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Dog attacks increasing in Masterton during lockdown

Report from LDR
An increase in dog attacks in Masterton since the covid-19 lockdown has led to a call for “common sense” from the district council’s environmental leader. Three people have suffered attacks from dogs in the last two weeks, and one dog has been put down.

Terri Mulligan, Masterton District Council’s [MDC] environmental services manager, said there had been 12 incidents in the last two weeks of March, compared to two in the same period last year.In one case, a woman required medical treatment for minor injuries after an attack. The dog had been involved in similar incidents and had been euthanised, with the agreement of the owner.

The other incidents saw a policeman bitten, and a third person receive a minor graze that did not require medical treatment.

Owners must ensure dogs are secure at home at all times, Milligan said. During the lockdown, she urged dog walkers to keep pets on a lead at all times, including in “off-lead” areas.

Mulligan said the incidents were frustrating for animal services staff, who were trying to avoid contact with people outside their bubble during the lockdown.
“More people are out exercising their dogs as a result of the lockdown, and it’s essential dogs are kept on leads when they’re being walked, even if an area is designated as off-lead. We’ve also had instances of dogs being walked on leads past properties where dogs have not been secure, and that has resulted in incidents.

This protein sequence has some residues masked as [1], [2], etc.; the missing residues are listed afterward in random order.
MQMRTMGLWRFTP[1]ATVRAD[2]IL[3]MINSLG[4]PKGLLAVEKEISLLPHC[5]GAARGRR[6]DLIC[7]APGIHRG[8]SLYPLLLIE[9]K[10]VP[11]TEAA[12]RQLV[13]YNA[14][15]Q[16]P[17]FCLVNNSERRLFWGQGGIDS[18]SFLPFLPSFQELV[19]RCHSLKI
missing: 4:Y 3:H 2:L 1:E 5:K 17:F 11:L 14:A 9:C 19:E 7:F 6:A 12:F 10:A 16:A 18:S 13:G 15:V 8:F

“In a lot of cases it is as simple as ensuring gates are closed.”

Mulligan said it was “about common sense” and owners being responsible for their animals when their dogs are on and off their property.

“Even when there is not an actual attack, these incidents are frightening and distressing for people who are already under a lot of stress. It can also put unnecessary pressure on medical and veterinarian services. Several owners have had to seek treatment for their pets.”

Over the same period, neighbouring Carterton District Council has had no reports of incidents. “It’s very pleasing to see Carterton people are doing the right thing and keeping their dogs under control,” council chief executive Jane Davis said.
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